CMS District 1 Board Of Education Candidates Share Their Views

Oct 26, 2017

The election for Charlotte Mecklenburg's school board will take place on Nov. 7.  There are six seats up for grabs in the district with incumbents seeking re-election in three of them. WFAE sent a list of questions to all of the school board candidates about their backgrounds and thoughts on a few issues the district is facing, including student assignment and school bonds.

Here are their responses, some edited for brevity:

DISTRICT 1

Annette Albright

Occupation: Behavior modification technician, former substitute teacher

Annette Albright
Credit submitted

  

Have you ever held or run for an elected office?

No.

What will be a top priority for you if elected?

Repairing the damaged relationship between the Board of Education and the public it serves by increasing community engagement, awareness, and transparency into key decisions made by the board that broadly affect the community.

 

What is your position on the bond issue and why?

I support the bond package. As a CMS employee who has worked in some of the schools with the direst of needs, I fully understand that we cannot continue to educate students in the 20th fastest growing city in the country if we do not invest in capital improvement projects.

 

What is your position on the student assignment plan?

The plan is the district’s way of admitting they do not know how to fix failing schools. Schools need to be assessed on an individual basis and resources provided to address the needs of the particular school. Transportation resources will be stretched further with the task of pushing students away from neighborhood schools.

 

What do you think needs to happen to make CMS schools more racially and economically diverse and improve low-performing schools?

In order to improve low-performing schools the administrators have to increase parent engagement, attract highly-qualified staff by creating safe and supportive learning environments, and lastly utilize credible and reliable data to measure and track progress. If schools are successful and high-performing, the neighborhoods will attract diverse families.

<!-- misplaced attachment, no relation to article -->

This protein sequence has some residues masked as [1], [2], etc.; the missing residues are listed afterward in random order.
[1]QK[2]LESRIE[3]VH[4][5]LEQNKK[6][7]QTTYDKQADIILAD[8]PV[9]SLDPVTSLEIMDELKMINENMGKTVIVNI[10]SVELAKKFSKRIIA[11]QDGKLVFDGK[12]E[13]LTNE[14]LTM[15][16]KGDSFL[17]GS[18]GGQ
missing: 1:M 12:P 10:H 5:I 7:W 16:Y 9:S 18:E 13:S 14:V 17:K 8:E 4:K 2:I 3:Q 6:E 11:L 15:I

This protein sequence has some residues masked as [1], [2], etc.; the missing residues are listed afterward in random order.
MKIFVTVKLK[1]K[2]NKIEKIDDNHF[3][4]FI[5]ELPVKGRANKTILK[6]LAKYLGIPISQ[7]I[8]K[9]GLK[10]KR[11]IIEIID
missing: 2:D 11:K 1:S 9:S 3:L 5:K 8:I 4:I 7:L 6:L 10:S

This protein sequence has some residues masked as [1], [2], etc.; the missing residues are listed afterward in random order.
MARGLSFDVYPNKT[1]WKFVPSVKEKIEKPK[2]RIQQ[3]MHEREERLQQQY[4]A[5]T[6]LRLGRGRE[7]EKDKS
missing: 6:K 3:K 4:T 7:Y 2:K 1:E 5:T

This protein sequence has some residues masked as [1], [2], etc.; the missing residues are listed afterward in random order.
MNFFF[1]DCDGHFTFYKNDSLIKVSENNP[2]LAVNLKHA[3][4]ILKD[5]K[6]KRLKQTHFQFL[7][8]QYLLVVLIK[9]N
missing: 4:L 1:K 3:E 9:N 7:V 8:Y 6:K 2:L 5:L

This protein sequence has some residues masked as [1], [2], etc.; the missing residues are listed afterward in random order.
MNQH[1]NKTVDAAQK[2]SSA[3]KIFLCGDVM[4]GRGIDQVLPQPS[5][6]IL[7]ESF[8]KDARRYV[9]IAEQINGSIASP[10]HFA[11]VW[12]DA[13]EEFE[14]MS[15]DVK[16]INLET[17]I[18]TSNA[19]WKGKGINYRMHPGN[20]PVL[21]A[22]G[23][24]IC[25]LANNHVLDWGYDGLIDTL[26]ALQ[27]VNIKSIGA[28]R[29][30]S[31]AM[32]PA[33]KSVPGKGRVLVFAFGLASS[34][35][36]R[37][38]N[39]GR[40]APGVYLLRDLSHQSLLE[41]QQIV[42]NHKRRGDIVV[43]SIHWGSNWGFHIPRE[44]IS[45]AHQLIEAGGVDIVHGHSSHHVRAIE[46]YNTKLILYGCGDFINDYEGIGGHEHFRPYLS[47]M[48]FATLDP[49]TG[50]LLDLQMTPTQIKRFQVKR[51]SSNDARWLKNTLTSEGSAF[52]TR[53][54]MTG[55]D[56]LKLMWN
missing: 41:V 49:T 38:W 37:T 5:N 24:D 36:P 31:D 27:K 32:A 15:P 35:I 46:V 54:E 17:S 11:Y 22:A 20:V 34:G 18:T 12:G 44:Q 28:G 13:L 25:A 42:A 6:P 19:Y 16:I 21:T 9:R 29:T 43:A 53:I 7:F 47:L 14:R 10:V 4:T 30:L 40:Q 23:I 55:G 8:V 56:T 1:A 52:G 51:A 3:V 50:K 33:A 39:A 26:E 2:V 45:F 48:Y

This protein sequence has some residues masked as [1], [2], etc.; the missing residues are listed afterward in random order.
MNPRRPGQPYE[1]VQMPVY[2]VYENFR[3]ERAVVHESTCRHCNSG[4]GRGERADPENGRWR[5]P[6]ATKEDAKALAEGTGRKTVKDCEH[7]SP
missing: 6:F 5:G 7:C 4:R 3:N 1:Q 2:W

Rhonda Lennon

Occupation: RN, Workers Comp Case Manager

Have you ever held or run for an elected office?

Yes, CMS School Board member since 2009 for District 1

 

Rhonda Lennon
Credit submitted

  

What will be a top priority for you if elected?

Finding common ground to work constructively with the new superintendent and new board members; expand our career pathways and apprenticeship programs in high schools, and Early Look programs at the middle school level; improving college and career readiness for graduates; support programs and initiatives to make every school a safe and rich academic experience; continue to work with the NC General Assembly on key legislative issues--teacher pay, K-12 class size, per pupil spending models and overall funding.

 

What is your position on the bond issue and why?

While I understand that our capital needs are vast, I do not support this bond package.  I cast the only 'no' vote on the school board. The capital needs assessment rubric that was used is flawed in the way it calculates building utilization as a ratio of teacher/classrooms, not the overall number of students. This flaw led to incorrect ranking of projects that was further invalidated by the addition of 3 projects from lower down the list; West Charlotte, Bruns Academy and Lansdowne. I support defeating the bond package and then working with the Board of County Commissioners on alternative funding for the most critical projects while a blue ribbon panel is assembled to determine a more accurate ranking of projects.